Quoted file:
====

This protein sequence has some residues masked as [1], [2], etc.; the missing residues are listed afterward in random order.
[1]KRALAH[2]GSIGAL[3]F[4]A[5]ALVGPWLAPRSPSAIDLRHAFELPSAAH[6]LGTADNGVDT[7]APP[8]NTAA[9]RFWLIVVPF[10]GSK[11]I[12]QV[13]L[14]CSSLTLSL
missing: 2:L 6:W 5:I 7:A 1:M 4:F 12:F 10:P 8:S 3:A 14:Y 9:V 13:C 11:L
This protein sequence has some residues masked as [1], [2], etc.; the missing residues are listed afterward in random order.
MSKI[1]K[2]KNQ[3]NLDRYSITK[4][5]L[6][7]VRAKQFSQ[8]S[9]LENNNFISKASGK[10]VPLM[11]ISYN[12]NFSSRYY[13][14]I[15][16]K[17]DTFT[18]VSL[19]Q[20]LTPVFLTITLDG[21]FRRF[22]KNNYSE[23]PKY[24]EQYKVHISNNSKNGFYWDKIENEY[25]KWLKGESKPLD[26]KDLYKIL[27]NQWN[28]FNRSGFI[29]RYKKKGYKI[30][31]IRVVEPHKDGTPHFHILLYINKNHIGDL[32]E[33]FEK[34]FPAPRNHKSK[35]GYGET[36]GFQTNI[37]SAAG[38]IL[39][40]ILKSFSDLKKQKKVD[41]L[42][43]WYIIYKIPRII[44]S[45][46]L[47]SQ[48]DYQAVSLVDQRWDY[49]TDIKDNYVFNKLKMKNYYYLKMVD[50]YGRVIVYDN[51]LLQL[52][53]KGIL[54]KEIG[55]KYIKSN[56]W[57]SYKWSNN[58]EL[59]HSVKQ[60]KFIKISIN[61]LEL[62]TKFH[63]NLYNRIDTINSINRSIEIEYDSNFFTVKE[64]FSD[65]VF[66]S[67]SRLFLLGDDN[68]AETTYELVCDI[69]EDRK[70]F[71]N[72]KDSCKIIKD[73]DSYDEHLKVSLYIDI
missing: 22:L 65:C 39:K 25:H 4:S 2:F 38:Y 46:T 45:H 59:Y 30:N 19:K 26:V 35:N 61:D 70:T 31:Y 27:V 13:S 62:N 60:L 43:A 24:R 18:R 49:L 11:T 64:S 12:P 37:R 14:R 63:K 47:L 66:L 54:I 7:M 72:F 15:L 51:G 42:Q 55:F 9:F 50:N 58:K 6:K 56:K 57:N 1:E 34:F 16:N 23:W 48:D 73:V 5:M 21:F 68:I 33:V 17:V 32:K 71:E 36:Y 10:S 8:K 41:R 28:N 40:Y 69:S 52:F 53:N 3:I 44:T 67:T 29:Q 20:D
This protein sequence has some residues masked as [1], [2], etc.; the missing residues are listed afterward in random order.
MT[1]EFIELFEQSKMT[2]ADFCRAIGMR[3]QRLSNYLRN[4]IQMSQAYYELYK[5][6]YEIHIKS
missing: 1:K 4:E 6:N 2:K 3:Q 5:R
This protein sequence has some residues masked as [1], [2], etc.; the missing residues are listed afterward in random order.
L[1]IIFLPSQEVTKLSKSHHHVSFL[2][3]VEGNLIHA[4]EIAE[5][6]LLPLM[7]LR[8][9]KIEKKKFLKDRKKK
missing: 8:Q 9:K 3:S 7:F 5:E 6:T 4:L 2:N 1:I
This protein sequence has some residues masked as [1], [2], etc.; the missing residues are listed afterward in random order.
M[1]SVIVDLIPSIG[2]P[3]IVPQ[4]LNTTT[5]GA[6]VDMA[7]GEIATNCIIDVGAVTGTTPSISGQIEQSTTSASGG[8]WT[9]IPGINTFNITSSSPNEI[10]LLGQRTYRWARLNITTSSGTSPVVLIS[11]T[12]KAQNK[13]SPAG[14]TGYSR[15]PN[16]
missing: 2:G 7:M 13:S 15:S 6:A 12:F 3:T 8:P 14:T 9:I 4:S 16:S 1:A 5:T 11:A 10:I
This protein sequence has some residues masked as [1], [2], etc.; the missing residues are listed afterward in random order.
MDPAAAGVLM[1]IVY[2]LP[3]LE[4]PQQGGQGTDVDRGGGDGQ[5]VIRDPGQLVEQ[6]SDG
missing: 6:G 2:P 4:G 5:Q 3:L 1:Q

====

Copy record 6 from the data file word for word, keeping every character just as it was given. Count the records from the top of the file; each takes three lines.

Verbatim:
This protein sequence has some residues masked as [1], [2], etc.; the missing residues are listed afterward in random order.
MDPAAAGVLM[1]IVY[2]LP[3]LE[4]PQQGGQGTDVDRGGGDGQ[5]VIRDPGQLVEQ[6]SDG
missing: 6:G 2:P 4:G 5:Q 3:L 1:Q